The Lost Bird Project
Memorials to Extinct Birds
The Lost Bird Project by Todd McGrain is part natural history, part artist’s diary, documenting the extraordinary effort to place a series of public memorials to birds driven to extinction in modern times. As a chronicle of humankind’s impact on our changing world and a moving record of dwindling biodiversity, The Lost Bird Project is an ode to vanished times and vanished species. The Great Auk, Labrador Duck, Passenger Pigeon, Carolina Parakeet, and Heath Hen were birds that once filled unique niches in the North American landscape from the shores of Labrador and New York to the Midwestern plains. Across the great American prairie, the skies were nearly black with Passenger Pigeons whose disappearance, like the buffalo’s, was thought to be inconceivable.
As works of site-specific environmental art, the sculptures featured in The Lost Bird Project were originally placed in the locations where the birds were last seen in the wild (below) and are now permanent public sculpture installations.
The Lost Bird Project is courtesy of the artist and presented through the collaboration of Stanford Live, Anderson Collection at Stanford University, and Stanford Office of the Vice President for the Arts.
You can see all five of the Lost Birds on Stanford’s campus using the map below.
At one time, passenger pigeons accounted for an estimated 20 to 40 percent of all land birds of North America. They flew in vast flocks numbering in the millions, sometimes eclipsing the sun for hours. As America’s human population grew and the demand for wild meat increased, hunters slaughtered the birds with great efficiency.
On March 24th, 1900, a boy in Pike County, Ohio shot the last recorded wild passenger pigeon. Fourteen years later, under the watchful eyes of her keepers, the last passenger pigeon in human care, Martha, died in her cage at the Cincinnati Zoo.
In the past, Carolina parakeets ranged over much of what is now the eastern United States. As the landscape was transformed for agriculture, the birds were attracted to the new food sources. In response, farmers shot them in great numbers. As a communal species, when one bird died, the flock flew to its side, thus ensuring the demise of many more.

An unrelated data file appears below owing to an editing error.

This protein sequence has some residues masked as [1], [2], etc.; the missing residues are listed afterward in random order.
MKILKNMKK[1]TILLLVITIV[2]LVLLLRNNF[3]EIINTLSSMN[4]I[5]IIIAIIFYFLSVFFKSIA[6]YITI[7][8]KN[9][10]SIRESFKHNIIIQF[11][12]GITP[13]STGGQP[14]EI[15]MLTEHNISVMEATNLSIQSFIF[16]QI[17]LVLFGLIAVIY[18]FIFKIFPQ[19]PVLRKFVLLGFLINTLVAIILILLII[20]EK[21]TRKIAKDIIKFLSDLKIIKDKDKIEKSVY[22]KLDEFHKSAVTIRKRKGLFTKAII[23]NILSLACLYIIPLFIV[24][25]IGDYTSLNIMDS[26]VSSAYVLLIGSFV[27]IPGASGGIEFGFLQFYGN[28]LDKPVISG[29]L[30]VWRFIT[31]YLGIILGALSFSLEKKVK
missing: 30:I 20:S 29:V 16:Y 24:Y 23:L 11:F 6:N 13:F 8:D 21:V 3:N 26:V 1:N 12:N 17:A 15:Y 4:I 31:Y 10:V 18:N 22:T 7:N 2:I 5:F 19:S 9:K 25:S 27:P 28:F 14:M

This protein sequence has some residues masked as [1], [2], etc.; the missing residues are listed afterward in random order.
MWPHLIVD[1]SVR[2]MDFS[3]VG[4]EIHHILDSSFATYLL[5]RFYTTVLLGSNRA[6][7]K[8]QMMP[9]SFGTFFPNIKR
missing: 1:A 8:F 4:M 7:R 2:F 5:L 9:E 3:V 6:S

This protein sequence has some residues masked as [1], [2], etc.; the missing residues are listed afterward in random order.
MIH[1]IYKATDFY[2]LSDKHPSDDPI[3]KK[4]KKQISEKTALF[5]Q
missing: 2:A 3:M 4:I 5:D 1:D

Populations were further diminished by feather hunters, trappers who sold them as pets, and competition from European honeybees for roosting sites. The last two known Carolina parakeets lived together for thirty-two years in the Cincinnati Zoo. Lady Jane died in 1917 and Incas, soon after, on February 21, 1918.
Heath hens once ranged from the southern tip of Maine to Virginia. But by 1870, hunting by European settlers had reduced the population to a few hundred birds on Martha’s Vineyard. Efforts to save them were enacted, but wildfire, disease and the unfortunate arrival of predatory goshawks ravaged the remaining population.
In 1929, a hopeful male named Booming Ben was witnessed calling out to others of his kind, but there were none left to hear his plea. He was last seen on March 11, 1932.
The Labrador duck once migrated along the East Coast of North America from Labrador to the Chesapeake Bay. Diving through silt and shallows, it used its wide, flat bill to feed on mussels and shellfish.
Not especially popular as a game bird, the reasons for the species’ extinction remain unclear. Habitat loss and diminished populations of shallow-water mollusks, a primary food source, are thought to have played a role. The last known Labrador duck was shot on December 12, 1878, in Elmira, NY, having been blown inland by a huge storm.
Swift and agile in water, great auks lived most of their lives at sea. But each spring, they came with their life-long partners to mate on the isolated rock islands of the North Atlantic. Flightless and awkward on land, they were easy targets.
By the mid-1500s, their numbers had taken a drastic decline as hunters sought their meat, eggs, oil and especially their feathers. The last documented pair of great auks was killed on Eldey Island, off the southwestern tip of Iceland, on June 3, 1844.
The Lost Bird Project Film Screening
Fri, Feb 24 at 6:00 PM | Oshmann Hall
Free and open to all
A Q&A with sculptor Todd McGrain and composer Christopher Tin will follow the screening.
VOCES8 & Christopher Tin: The Lost Birds
Sat, Feb 25 at 7:30 PM | Bing Concert Hall
Hear the music from The Lost Birds